When are Thrifts Closed? An Agency-Theoretic Model

38 Pages Posted: 18 Nov 2008

Date Written: November, 16 2008

Abstract

This article examines the determinants of both book-value insolvency and regulatory closure in the thrift industry. Agency theory suggests that the determinants of insolvency and closure are a function of conflicts between shareholders and creditors, shareholders and managers, and regulators and taxpayers. Certain thrift attributes may have differing effects upon insolvency and closure because regulators' best interests may not be served by promptly closing insolvent institutions. In this study, both thrift insolvency and thrift closure are modeled as functions of two broad risk factors: operating risk and agency risk. Using a bivariate probit model to jointly examine determinants of insolvency and closure, the analysis reveals that measures of both operating risk and agency risk generally are statistically significant with the expected signs, providing evidence consistent with the existence both of moral hazard by thrift oweners and of expense-preferent behavior by thrift managers. The results also show that agency conflicts between regulators and taxpayers are important in explaining why some thrifts were closed while others were not.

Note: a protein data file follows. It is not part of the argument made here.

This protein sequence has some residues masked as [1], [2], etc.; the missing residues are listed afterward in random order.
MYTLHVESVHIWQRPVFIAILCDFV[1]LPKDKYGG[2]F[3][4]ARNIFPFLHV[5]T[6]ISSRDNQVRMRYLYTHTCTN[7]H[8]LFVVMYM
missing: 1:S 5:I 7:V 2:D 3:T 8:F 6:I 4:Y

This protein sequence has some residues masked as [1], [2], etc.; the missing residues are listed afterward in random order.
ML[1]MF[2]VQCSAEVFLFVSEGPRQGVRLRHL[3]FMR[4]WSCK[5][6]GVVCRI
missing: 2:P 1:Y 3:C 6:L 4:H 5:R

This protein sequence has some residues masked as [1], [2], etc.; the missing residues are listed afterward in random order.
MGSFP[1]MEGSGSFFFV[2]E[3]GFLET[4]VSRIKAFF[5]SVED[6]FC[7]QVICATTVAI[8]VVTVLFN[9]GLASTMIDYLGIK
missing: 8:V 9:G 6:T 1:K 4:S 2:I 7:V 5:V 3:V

Keywords: closure, deposit insurance, FHLBB, FSLIC, insolvency, OTS, principal-agent, savings & loan, S&L, thrift

JEL Classification: C25, G18, G21, G33, G38, E53

Suggested Citation

Cole, Rebel A., When are Thrifts Closed? An Agency-Theoretic Model (November, 16 2008). Journal of Financial Services Research, Vol. 7, No. 4, 1993. Available at SSRN: https://ssrn.com/abstract=1302409

Rebel A. Cole (Contact Author)

Florida Atlantic University ( email )

College of Business
777 Glades Road
Boca Raton, FL 33431
United States
1-561-297-4969 (Phone)

HOME PAGE: http://rebelcole.com

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